In the last few days before the match we went in for intense ping pong training. We selected Pete Talbot as the third member of the team, partly because he had served in Peking and had picked up the Chinese manner of playing the game, including the way of holding the bat and serving with Oriental cunning. We thought it would give a more professional look. A number of other preparations were made. I purchased Chinese balls in place of the far-from-round Polish ones. I took up the carpet below the table. We tried to improve the lighting. We laid in plenty of China tea.
As the cars drove up to the door and a large group of Chinese piled out, I could not help wondering what the Polish security police must be making of the occasion. I could imagine some puzzled telephoning from one end of Warsaw to the other.
The charge and his retinue came smiling up our large staircase. They were all wearing the same tunics, buttoned up to the neck, and black shoes. They did not look like sportsmen of any kind, common or otherwise. I introduced my team. We offered tea and cakes with much subtle joking about it being Chinese, not Indian tea. Our guests smiled but I soon perceived that they smiled all the time. I explained how I thought we should organise the match: the order and number of games, etc. They smiled without demur. The struggle began.
In the first two encounters the Chinese made mincemeat of Ian and Pete. It was then my turn to play against the charge. He was evidently not much of an athlete and I won easily. He was very sporting about it, but said that he would not be playing any more. He frequently leant on the table with one arm, suggesting that he might be suffering from heart trouble. I offered him Pilsner beer. From then on we all abandoned the tea and drank beer. The match then went entirely the Chinese way . . . The overall result was a defeat of one to eight, a serious loss of face for us.
We all shook hands. The third secretary, who in his last game had been prevailed upon to remove his jacket, put it on again. The charge asked if we would accept a challenge to a return match in the Chinese embassy. They had a gymnasium where there were tables and space for volleyball. I accepted eagerly. 'Do most of you play every day?' I asked.
'Yes,' the charge said, with an even more expansive smile, one so pervasive and dominating that it seemed to hang at the top of the stairs long after the grim tunic with the Mao badge had disappeared.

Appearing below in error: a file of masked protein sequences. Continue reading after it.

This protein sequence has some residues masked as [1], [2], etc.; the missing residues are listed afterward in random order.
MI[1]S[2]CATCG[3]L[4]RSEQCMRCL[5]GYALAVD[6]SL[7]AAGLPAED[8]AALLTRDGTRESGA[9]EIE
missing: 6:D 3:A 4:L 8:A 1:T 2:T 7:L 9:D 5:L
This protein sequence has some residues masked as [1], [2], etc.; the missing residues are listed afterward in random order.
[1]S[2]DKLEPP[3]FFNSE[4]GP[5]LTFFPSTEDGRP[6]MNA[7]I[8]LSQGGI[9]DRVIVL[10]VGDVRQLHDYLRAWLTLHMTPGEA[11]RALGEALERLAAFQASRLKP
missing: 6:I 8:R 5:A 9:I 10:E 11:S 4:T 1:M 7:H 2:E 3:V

Paris - 19 April, 1976.
In a gilded cage
RECENTLY, one beautiful spring morning, a budgerigar appeared at the window of my office. It sat on the balcony rail and gave every impression of wanting to come in, which was not surprising I suppose, given the fact that my office resembles a gilded cage - even more gaudy than anything he could have escaped from. I opened the window and in it flew, perching on the ornate cornice just below the multicoloured ceiling depicting Cupid and Psyche, Bacchus and Apollo and various other gods in varying states of nature.
I had forgotten all about the budgerigar when my secretary announced the arrival of an official diplomatic visitor, the ambassador of Mauritius. He was ushered into the room and I asked him to sit down on the blue satin settee. I offered him coffee and biscuits. We were chatting amicably, and even constructively, about the organisation of the Commonwealth Club in Paris when the budgerigar started to show interest. It began flying in circles around His Excellency's head. The ambassador, trained in the British tradition, remained inscrutable; and when the budgie started doing the loop-the-loop just in front of his eyes he merely blinked while continuing his expose of the kind of way he thought the Commonwealth lunches should be organised. I found it difficult to interrupt him by saying, for instance, that I was sorry but that I had just let a budgerigar in through the window. Besides, it seemed to me that he was getting used to it and it enabled him to show a truly Alec Guinness-like phlegm as the bird did a particularly tight turn round his ears.
The ambassador spoke about the importance of providing signed silver trays for all departing ambassadors, and, as the budgie showed its appreciation by a well-timed fly- past, it occurred to me that this representative from Mauritius might regard the presence of the bird at our meeting as simply a manifestation of traditional British eccentricity. Perhaps he assumed that I always had a budgerigar flying about in my office. I decided, therefore, to continue our meeting without making any reference to it and to see whether he continued to do likewise. He did.
However, as he was about to leave I turned the conversation to the flora and fauna of his native island. 'I suppose,' I said, 'you have birds like this flying about everywhere in Mauritius?'
'Well, not quite everywhere,' he replied.
Paris - 1 October, 1978.
Europe's outsiders: plus ca change